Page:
That accountant is Ren Carlton, CPA, CSMC and “native Michigander.” Although Ren is hesitant to broach the subject because, “this information can be abused to defraud investors and cheat on taxes.” Who knew?!?
Despite that caveat, Ren has decided that sharing this information is too critical to be kept to himself, “I have decided that lega s is a critical skill for attracting investors and lenders, as well as satisfying the occasional customer or vendor requests.”
Okay then! So if we understand correctly, the rationale here is that cooking the books is sort of like drinking alcohol. In moderation, it’s fine and sometimes even the right thing to do but if you abuse it, you start making an ass out of yourself and probably some bad decisions that could lead to, ya know, jail.
But wait, do you really even know what “cook the books” means? You may be under the cockamamie notion that it’s a bad thing. Well, it’s not and Ren explains it for us:
Cooking the books (also known as creative accounting and earnings management) are euphemisms referring to accounting practices that may follow the letter of the rules of standard accounting practices, but certainly deviate from the spirit of those rules. They are characterized by excessive complication and the use of novel ways of characterizing income, assets, or liabilities and the intent to influence readers toward the interpretations desired by the authors. The terms “innovative” or “aggressive” are also sometimes used.
See? Cooking the books just doesn’t follow the “spirit of those rules,” it’s not breaking the rules. Strangely enough, Ren’s definition is strangely similar to this Wikipedia entry for creative accounting:
Creative accounting and earnings management are euphemisms referring to accounting practices that may follow the letter of the rules of standard accounting practices, but certainly deviate from the spirit of those rules. They are characterized by excessive complication and the use of novel ways of characterizing income, assets, or liabilities and the intent to influence readers towards the interpretations desired by the authors. The terms “innovative” or “aggressive” are also sometimes used.
Cooking the books, creative accounting – they’re the same right? Close enough, anyway. Now that the semantics are out of the way, what other words of wisdom can we get from Ren? How about an example of acceptable book cooking? Say, revenue recognition:
One example of cooking the books is acceleration of revenue recognition. This tactic is used to recognize revenue before it is considered earned by GAAP (Generally Accepted Accounting Principles). Methods for accelerating revenue include recognizing sales that are not yet earned or complete. Another method is to book sales that are actually earned in another period (e.g., recognizing January 2011 sales on your 2010 income statement). Flagrant abuse of the Revenue Recognition Principle includes backdating sales and fabricating fictitious sales.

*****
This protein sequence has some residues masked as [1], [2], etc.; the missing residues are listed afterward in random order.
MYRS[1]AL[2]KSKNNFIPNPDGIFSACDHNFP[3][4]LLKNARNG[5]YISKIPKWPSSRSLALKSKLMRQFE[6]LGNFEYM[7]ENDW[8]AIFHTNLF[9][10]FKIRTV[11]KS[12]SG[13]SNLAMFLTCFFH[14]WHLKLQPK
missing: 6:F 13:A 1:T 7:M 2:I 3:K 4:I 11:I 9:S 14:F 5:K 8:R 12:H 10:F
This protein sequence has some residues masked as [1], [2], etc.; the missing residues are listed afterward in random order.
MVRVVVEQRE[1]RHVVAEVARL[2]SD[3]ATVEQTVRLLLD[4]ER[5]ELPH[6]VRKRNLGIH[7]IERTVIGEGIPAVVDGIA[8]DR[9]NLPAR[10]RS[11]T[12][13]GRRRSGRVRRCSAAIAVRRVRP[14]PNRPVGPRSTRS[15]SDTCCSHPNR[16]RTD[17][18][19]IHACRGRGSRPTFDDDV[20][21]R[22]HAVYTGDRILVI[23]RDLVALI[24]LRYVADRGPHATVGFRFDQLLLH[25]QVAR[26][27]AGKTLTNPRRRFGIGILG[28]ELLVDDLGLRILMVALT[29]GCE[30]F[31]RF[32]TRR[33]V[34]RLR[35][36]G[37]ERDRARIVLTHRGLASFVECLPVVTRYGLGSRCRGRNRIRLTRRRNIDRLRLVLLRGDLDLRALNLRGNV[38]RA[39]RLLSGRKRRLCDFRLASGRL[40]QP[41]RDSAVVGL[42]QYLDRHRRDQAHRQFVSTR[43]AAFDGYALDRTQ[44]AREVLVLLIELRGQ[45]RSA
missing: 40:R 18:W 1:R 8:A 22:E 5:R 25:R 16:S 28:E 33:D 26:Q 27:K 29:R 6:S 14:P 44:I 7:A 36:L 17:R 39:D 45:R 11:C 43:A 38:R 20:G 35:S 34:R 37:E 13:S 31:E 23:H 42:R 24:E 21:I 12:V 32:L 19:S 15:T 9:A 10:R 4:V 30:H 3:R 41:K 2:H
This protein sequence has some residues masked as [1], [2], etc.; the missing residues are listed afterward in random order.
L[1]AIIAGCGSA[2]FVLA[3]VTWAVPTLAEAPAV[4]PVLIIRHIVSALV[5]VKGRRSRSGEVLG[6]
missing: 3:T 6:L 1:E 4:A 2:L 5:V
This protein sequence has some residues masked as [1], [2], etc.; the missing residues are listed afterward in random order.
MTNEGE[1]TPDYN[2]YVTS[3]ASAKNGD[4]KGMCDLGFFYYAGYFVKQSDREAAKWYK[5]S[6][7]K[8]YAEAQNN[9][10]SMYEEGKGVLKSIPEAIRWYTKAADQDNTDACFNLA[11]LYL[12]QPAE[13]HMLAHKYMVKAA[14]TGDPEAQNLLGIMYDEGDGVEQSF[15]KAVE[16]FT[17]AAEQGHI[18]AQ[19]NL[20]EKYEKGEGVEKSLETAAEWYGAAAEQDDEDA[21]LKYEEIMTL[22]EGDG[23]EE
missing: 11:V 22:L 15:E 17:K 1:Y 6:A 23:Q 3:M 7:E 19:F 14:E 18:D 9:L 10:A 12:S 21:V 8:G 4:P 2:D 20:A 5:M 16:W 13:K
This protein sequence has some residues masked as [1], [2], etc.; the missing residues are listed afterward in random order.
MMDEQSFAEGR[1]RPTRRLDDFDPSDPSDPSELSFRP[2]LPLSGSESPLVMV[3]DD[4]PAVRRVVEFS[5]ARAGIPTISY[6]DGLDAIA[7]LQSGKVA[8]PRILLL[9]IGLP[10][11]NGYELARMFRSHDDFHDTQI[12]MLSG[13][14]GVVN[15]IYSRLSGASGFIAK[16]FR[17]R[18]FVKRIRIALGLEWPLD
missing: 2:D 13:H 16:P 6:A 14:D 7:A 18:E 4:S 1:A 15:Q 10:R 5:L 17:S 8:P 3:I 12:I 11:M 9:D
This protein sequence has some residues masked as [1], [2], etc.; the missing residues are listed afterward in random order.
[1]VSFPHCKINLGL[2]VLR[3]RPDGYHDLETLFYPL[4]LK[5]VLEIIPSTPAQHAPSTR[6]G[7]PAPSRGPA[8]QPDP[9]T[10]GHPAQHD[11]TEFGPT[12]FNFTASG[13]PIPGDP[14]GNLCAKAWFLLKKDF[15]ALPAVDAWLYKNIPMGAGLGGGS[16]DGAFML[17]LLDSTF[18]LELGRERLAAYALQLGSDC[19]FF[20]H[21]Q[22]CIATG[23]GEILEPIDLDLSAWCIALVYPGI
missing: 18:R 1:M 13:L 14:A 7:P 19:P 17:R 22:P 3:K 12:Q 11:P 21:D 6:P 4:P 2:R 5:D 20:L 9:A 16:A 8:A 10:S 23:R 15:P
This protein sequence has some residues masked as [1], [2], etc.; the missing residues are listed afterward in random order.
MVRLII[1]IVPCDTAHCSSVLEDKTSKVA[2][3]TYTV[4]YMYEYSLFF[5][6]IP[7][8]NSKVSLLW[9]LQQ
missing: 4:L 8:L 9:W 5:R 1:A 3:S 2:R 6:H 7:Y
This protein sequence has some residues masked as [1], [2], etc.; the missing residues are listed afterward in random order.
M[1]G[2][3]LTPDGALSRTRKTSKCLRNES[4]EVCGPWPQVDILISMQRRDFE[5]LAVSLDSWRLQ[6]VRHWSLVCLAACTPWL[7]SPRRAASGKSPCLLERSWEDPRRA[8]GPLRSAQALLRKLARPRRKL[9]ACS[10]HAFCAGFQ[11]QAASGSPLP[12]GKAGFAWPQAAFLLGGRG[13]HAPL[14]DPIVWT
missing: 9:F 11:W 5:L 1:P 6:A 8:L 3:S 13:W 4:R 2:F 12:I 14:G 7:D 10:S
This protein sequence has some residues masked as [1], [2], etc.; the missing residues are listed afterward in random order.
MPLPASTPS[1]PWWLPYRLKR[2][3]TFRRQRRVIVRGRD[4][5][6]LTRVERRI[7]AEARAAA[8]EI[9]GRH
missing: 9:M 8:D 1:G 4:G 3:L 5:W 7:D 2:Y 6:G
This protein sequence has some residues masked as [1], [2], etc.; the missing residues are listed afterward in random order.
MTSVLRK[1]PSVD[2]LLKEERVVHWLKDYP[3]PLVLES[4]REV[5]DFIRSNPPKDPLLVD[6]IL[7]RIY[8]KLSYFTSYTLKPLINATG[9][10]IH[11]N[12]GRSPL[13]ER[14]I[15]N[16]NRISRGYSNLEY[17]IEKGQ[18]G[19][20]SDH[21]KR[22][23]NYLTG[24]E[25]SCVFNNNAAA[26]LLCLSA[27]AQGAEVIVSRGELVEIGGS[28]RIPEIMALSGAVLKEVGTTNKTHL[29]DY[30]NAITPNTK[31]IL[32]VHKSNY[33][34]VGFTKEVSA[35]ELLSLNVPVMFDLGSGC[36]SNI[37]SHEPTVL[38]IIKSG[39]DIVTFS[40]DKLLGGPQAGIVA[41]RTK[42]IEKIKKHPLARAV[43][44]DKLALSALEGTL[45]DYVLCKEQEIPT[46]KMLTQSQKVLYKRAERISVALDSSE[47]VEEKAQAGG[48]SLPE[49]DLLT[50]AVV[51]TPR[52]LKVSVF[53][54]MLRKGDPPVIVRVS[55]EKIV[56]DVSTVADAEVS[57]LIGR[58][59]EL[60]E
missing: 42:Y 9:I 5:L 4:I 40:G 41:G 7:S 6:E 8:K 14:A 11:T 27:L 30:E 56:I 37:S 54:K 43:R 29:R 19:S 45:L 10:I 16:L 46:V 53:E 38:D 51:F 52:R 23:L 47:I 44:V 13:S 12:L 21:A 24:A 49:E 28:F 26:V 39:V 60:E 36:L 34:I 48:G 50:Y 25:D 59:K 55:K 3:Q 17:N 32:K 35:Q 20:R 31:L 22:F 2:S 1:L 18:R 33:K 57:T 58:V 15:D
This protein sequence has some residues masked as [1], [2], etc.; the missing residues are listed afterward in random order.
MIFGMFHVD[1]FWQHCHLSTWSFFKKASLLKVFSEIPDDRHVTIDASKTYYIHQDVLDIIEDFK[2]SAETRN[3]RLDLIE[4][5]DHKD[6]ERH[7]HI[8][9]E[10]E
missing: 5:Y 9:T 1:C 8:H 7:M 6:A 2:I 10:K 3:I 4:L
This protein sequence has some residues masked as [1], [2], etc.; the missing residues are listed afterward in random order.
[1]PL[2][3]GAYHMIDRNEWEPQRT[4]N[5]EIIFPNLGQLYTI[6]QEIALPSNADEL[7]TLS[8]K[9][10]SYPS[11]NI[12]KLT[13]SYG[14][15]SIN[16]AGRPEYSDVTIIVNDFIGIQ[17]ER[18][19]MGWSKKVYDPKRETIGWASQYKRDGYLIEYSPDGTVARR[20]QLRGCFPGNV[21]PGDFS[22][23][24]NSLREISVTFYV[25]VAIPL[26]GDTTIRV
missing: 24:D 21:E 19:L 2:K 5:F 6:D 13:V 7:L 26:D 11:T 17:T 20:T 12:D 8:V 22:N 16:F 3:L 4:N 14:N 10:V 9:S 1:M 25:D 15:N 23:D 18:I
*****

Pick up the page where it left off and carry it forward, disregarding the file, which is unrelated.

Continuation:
How are you going to impress that bank with your revenue numbers if you ram in some revenue from a future period? What if you need another investor to help you reach the next stage of your business? It’s your God-given right to present them with phony numbers in order to get them on board. This is America, people. Don’t let the spirit of GAAP hold you back!
We realize that the above statement will likely result in an army of KPMG lawyers threatening this here site with libel and possibly putting every single person associated with GC in mortal danger but the question needed to be asked.
At the Players Championship, the freshly jacketed Phil said the following, “I grew up on In-N-Out. I thought that was the best burger until I had Five Guys. That is hands down the best burger I’ve ever had.”
At first this may seem like an over-eager chubby man enjoying a newfound joy in life. The guy is happily married, so he’s not going to make like Tiger and bang all the Laker Girls or anything. Anyhoo, it turns out that Phil failed to mention that he hearts Five Guys so much (apparently he went there SIX DAYS IN A ROW last week) that he dropped some coin into the franchise.
Fellow duffer Stewart Cink caught wind of Mick’s little endorsement of FG and took it upon himself to let the cat out of the bag:
We don’t watch
a lot of golf but we do know that Phil pulls some decent scratch putting those four squares on his head. And we’ve never heard him say a single word about the kick ass professional services put forth by all you Klynveldians out there.
Of course this doesn’t really mean anything, Phil could have a special place in his heart saved just for KPMG but he’s just not able to verbalize it. That’s probably what it is.